top of page

What’s All the Fuss about Feminism (Part 1)

Updated: 5 days ago

Listen to the article here:

Let's start with a disclaimer: feminism is a complex issue, academically and socially. Everyone should do a bit of homework to understand it better (yes, Google is your friend). This isn't a deep dive into what feminism is, its history, or implications. Instead, we’ll focus on the 'reasons' people dismiss it as a 'modern fashion' imported from the 'rowdy women of the West' and provide simple counterarguments.

So, What Is Feminism?

Broadly, feminism is about equity for all genders in social, economic, and political spheres. Feminist movements have existed worldwide, even before the 18th century, tackling everything from reproductive rights to domestic abuse to equal pay. Modern feminists agree that any attempt to obtain women's rights is a feminist act. It's about fairness for women and gender diverse folks in all sectors of society. 

While the idea of feminism sounds fantastic, it's clear that not everyone is on board—yes, even some women! We're here to dive into the various reasons (and so-called "logic") behind the backlash against feminism from all corners of society. We've taken it upon ourselves to share our wit and wisdom on these objections.

1. Women already have equal rights

a. Legal Doctrine:

Bangladesh still has numerous discriminatory laws. For instance, property rights are determined by religious laws. Under Muslim Family Law, a daughter gets half of what a son receives through inheritance. The Child Marriage Restraint Act 2017 allows child marriage in 'special circumstances,' effectively removing a girl's choice and consent.

But wait, there's a silver lining! In a historic verdict, the High Court of Bangladesh ruled on January 24, 2023, that a mother can now be the sole legal guardian of her children. This ruling ensures that no student will be forced to use a guardian's name they do not wish to. It also recognizes that mothers can be as much of a guardian as fathers, marking a forward step towards establishing women's rights.

b. Social Sphere:

Sexist attitudes are social barriers at every step. Boys' opinions are often favoured at home, girls face pressures around dating and marriage, and exponentially more women are victims of domestic abuse. News reports on rape, harassment, and violence against women are daily phenomena. Many incidents happen because a woman rejected a proposal, resisted a sexual advance, or dared to protest. Public opinion often blames the victims themselves.

A prevalent myth is that rape laws are sufficient and effective. However, nationwide protests in 2020 led to significant reforms, including the death penalty for aggravated rape and the repeal of Section 155 (4) of the Evidence Act. The draft act introduced in 2021 by the Law Commission has notable provisions but lacks inclusivity for male and transgender victims and does not address marital rape. The introduction of capital punishment for rape has faced criticism for potentially increasing violence against victims.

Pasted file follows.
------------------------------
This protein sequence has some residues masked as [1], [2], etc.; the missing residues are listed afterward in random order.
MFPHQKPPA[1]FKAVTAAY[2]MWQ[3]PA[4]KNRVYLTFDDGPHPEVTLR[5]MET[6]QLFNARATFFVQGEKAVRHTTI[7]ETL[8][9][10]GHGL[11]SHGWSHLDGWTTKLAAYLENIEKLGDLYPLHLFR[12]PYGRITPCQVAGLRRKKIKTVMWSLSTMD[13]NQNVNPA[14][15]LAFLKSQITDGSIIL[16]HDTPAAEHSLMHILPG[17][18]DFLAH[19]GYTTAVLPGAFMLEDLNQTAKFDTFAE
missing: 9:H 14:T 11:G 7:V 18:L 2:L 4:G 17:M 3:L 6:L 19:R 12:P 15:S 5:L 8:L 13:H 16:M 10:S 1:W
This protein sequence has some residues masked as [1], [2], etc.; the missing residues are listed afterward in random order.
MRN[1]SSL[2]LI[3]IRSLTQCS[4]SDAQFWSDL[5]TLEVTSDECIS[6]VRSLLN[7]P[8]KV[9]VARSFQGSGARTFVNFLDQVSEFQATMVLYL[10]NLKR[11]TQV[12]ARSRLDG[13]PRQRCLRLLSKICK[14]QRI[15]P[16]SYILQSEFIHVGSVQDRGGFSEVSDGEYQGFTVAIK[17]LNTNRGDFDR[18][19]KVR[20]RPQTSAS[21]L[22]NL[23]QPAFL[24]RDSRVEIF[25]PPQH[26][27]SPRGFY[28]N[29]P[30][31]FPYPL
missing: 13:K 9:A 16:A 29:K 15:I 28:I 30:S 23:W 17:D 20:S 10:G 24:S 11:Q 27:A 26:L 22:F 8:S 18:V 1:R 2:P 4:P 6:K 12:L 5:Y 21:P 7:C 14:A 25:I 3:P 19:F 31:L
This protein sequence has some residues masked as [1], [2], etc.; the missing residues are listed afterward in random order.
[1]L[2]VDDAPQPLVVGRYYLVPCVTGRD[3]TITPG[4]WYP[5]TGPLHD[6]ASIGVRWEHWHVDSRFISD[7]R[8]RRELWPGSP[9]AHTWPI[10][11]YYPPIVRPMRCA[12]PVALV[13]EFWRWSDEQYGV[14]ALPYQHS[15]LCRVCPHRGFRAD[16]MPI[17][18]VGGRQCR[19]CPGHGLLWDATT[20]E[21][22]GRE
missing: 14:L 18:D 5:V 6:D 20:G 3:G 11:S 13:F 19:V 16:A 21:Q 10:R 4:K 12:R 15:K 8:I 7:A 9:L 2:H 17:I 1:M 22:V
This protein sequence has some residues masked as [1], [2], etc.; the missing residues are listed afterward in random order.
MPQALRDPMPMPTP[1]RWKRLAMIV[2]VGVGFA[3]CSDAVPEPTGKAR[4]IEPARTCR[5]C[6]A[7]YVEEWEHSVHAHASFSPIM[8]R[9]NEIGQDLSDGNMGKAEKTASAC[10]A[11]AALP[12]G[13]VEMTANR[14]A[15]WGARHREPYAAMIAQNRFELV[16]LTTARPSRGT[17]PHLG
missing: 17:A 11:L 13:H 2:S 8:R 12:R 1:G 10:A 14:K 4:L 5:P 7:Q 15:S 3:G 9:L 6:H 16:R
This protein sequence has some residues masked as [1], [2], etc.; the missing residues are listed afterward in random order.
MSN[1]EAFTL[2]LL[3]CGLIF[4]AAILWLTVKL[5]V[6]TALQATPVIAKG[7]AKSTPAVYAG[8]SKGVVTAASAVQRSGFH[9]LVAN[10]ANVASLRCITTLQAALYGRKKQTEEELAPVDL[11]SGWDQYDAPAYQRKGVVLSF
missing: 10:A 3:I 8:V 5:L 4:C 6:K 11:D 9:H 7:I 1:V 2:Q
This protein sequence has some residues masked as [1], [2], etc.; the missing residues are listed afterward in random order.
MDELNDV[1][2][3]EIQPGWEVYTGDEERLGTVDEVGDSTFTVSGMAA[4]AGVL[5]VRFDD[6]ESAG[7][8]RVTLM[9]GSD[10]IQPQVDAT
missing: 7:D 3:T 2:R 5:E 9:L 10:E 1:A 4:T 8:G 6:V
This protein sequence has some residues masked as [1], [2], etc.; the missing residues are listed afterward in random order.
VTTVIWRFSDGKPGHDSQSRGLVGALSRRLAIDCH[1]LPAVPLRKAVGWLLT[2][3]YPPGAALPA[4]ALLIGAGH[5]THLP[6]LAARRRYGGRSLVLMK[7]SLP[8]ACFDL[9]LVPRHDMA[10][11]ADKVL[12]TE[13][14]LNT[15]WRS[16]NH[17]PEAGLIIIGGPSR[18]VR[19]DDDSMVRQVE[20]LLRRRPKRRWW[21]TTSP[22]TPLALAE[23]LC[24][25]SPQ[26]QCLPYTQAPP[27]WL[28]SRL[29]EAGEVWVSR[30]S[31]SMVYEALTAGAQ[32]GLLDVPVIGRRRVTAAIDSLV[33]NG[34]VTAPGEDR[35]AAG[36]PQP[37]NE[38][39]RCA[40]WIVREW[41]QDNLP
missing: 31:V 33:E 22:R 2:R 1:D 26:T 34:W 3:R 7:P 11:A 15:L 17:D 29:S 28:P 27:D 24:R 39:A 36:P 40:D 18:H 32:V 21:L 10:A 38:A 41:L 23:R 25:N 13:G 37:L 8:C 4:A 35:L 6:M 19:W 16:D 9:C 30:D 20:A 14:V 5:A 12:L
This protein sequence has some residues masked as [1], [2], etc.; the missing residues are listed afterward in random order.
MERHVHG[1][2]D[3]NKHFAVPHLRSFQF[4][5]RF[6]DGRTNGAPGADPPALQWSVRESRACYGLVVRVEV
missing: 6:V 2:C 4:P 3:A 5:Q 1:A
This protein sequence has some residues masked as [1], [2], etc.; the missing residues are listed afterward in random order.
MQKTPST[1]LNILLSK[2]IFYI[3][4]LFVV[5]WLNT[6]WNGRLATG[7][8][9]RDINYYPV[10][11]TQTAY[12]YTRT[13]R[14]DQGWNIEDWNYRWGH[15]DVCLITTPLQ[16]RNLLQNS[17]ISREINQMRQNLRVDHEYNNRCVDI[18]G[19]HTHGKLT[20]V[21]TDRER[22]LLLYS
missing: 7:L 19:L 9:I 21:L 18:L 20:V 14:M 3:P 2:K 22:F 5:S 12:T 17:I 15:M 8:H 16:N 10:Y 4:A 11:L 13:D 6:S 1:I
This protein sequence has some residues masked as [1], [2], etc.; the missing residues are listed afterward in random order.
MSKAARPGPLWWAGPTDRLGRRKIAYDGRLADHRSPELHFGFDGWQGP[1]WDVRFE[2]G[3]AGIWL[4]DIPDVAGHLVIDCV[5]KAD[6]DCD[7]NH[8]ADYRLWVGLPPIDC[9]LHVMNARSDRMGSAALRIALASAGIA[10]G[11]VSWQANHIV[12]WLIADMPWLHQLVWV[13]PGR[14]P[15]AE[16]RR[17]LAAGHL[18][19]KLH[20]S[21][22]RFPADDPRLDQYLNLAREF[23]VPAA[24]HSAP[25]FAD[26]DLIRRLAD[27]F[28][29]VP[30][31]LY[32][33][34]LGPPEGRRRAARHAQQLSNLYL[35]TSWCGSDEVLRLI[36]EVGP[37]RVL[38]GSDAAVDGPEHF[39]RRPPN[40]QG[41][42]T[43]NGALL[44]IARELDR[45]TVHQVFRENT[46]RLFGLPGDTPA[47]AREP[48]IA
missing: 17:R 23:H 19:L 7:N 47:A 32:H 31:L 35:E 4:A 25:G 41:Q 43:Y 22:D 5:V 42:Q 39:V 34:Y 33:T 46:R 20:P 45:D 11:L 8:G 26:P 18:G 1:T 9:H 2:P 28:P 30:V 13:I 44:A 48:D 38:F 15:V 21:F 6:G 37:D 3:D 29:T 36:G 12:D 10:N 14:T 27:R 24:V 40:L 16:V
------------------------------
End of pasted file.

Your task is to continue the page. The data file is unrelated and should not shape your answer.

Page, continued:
c. Workplace Rights:

Inequality in the workplace is widespread. Despite policies for women at work, female employees in Bangladesh face discriminatory attitudes and unsafe environments. Research by BLAST found that local courts are unfriendly to female lawyers, who are paid less and not trusted with challenging tasks. There's also a lack of separate sanitary facilities or childcare for working mothers.

d. Rights over Their Own Bodies:

Abortion remains controversial. The decision should be made by the 'owner' of the body. However, many countries have restrictive abortion laws. According to the Center For Reproductive Rights, 26% of the world’s population live in countries where abortion is 'generally prohibited.' In Bangladesh, abortion is only allowed when the woman's life is in danger, leading women to resort to unsafe abortion facilities for unwanted pregnancies.

The global trend shows a growing recognition of abortion rights as fundamental human rights, with significant liberalization in countries like Colombia, Mexico, and Argentina. In stark contrast, the United States is experiencing a regression in abortion rights. In Bangladesh, restrictive abortion laws force women to seek out-of-clinic abortions when they are denied or cannot access MR services. An estimated 7-16% of maternal deaths in Bangladesh result from unsafe induced abortions, taking the number to as high as 8,000 each year.

Additionally, in August 2020, the High Court asked why five 'anti-abortion clauses' in the penal code should not be revoked and declared illegal. These clauses make abortion illegal and punishable, causing fear among doctors and nurses, leading to unsafe abortions and health complications. 

e. Political Sphere:

Yes, even if our Prime Minister is a woman. Despite the provision of 50 reserved seats for women in addition to the 300 general seats, few female candidates are nominated. Women MPs sit on every standing committee, but their effectiveness is barely visible. Female parliamentarians mention the key challenge to be the attitude of their male colleagues. Here, we can find some global examples.

So, if women do not have equal rights in law, society, the workplace, over their own bodies, and in politics, how can anyone argue that women already have equal rights?

Read the second part of the blog here: What's All the Fuss about Feminism (Part 2)

75 views0 comments

Recent Posts

See All


bottom of page